Insomnia and fragmented sleep is a widespread problem among the elderly. However, until recently, scientists didn't know what caused it. Now, a group of researchers have discovered that a group of neurons that switches the brain 'off' for sleep could be lacking as we get older.
The study, done by researchers at Beth Israel Deaconess Medical Center and the University of Toronto/Sunnybrook Health Sciences Center, explains why older people get less quality sleep.
"On average, a person in his 70s has about one hour less sleep per night than a person in his 20s," says senior study author Clifford B. Saper, MD, PhD.
Sleep loss in the elderly is often associated with health issues like those occurring with cognitive decline, heart disease and diabetes. However, this new research shows another factor at play: the loss of a specific group of neurons.
In 1996, the research team discovered that a group of inhibitory neurons, called ventrolateral preoptic nucleus, was acting as a sort of switch in rats. This switch basically turns off the brain for sleep and then turns it back on after waking. Scientists realized human brains acted similarly.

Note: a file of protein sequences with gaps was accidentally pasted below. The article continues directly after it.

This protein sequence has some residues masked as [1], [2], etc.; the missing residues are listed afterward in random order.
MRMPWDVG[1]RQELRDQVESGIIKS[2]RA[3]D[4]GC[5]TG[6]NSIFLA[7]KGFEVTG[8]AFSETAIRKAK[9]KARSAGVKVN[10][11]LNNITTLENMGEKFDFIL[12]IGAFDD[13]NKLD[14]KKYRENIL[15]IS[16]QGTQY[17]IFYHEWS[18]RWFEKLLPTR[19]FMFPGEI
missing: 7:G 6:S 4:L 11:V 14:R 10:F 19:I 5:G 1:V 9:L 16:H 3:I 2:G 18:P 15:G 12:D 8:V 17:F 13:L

In those experiments, rats showed signs of insomnia when there was a loss of these neurons, sleeping about 50 percent less than their unaffected peers. And when they were asleep, their sleep wasn't productive: it was most often fragmented.
In their new study, researchers looked at data collected from a community initiative called the Rush Memory and Aging project. This project, which started in 1997, followed nearly 1,000 healthy 65-year-olds until death. After they passed away, they donated their brains for further research.
The researchers chose 45 of those subjects for their study. While they lived, these volunteers occasionally wore a device on their wrist that measured movement in sleep, monitoring how well they slept. Once scientists examined their brains, they discovered that those who had less inhibitory neurons were the most likely to suffer from insomnia and disrupted sleep patterns.
Scientists also discovered that the sleep problems were more pronounced in patients diagnosed with Alzheimer's, who showed greater losses of those neurons.
"These findings provide the first evidence that the ventrolateral preoptic nucleus in humans probably plays a key role in causing sleep, and functions in a similar way to other species that have been studied," says Saper. "These results may, therefore, lead to new methods to diminish sleep problems in the elderly and prevent sleep-deprivation-related cognitive decline in people with dementia."